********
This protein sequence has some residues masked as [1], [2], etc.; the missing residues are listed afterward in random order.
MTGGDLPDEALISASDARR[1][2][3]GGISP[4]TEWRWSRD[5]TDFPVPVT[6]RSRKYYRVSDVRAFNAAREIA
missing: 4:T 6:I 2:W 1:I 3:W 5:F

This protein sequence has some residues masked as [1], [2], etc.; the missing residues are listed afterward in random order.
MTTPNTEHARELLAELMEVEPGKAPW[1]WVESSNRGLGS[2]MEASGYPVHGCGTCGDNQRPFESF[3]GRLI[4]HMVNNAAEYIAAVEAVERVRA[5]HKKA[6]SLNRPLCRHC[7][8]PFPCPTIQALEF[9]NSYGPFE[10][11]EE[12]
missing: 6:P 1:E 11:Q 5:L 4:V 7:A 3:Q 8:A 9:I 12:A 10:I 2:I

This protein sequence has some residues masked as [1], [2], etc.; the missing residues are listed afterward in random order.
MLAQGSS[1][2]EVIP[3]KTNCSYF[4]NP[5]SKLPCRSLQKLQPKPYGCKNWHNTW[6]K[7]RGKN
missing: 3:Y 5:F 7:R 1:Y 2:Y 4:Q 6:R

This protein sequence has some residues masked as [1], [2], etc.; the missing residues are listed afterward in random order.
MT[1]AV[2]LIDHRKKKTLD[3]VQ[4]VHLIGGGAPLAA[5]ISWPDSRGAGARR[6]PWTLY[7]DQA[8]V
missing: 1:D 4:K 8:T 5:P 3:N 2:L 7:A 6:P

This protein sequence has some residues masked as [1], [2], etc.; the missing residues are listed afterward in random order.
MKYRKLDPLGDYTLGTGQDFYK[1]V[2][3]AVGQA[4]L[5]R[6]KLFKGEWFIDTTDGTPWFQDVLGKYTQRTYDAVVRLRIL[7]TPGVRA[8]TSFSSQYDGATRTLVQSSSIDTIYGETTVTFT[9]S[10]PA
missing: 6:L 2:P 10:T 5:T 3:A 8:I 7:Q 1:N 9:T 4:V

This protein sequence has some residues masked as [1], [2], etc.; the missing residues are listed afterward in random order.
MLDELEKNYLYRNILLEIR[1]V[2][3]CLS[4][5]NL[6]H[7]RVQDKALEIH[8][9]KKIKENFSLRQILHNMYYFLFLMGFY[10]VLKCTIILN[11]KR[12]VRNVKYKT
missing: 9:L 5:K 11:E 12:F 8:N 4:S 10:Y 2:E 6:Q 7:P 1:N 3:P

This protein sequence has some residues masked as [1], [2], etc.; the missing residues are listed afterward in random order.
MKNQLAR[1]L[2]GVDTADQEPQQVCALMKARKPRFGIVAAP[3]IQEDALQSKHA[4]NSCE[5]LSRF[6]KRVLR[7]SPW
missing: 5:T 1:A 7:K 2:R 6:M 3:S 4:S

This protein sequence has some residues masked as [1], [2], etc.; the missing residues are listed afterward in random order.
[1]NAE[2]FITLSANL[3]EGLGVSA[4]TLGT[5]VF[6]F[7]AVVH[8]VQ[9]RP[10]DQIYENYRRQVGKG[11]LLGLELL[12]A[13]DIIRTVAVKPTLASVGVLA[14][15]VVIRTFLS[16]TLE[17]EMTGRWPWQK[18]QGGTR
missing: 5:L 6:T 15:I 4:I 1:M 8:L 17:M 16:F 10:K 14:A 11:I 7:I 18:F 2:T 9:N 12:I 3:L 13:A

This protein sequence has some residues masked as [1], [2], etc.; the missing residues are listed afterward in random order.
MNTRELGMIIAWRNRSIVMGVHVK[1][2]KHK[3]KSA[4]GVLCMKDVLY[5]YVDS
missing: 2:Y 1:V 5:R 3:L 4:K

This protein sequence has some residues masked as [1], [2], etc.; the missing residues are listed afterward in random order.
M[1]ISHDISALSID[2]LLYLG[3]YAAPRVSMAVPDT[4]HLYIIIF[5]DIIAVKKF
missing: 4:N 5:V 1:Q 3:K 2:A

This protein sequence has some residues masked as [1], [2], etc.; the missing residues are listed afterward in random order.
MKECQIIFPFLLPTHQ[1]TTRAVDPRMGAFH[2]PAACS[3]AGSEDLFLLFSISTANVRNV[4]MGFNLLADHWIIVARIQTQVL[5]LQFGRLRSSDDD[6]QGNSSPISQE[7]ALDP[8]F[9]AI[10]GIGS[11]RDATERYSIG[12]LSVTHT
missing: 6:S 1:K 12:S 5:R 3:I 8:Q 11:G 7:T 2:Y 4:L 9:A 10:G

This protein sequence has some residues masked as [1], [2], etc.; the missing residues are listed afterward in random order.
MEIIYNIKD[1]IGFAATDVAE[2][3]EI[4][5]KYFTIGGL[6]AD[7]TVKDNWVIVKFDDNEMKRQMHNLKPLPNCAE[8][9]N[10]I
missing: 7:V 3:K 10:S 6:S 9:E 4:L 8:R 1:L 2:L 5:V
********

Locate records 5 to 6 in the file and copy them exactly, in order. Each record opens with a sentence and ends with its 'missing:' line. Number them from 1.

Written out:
This protein sequence has some residues masked as [1], [2], etc.; the missing residues are listed afterward in random order.
MKYRKLDPLGDYTLGTGQDFYK[1]V[2][3]AVGQA[4]L[5]R[6]KLFKGEWFIDTTDGTPWFQDVLGKYTQRTYDAVVRLRIL[7]TPGVRA[8]TSFSSQYDGATRTLVQSSSIDTIYGETTVTFT[9]S[10]PA
missing: 6:L 2:P 10:T 5:T 3:A 8:I 7:Q 1:N 9:T 4:V

This protein sequence has some residues masked as [1], [2], etc.; the missing residues are listed afterward in random order.
MLDELEKNYLYRNILLEIR[1]V[2][3]CLS[4][5]NL[6]H[7]RVQDKALEIH[8][9]KKIKENFSLRQILHNMYYFLFLMGFY[10]VLKCTIILN[11]KR[12]VRNVKYKT
missing: 9:L 5:K 11:E 12:F 8:N 4:S 10:Y 2:E 6:Q 7:P 1:N 3:P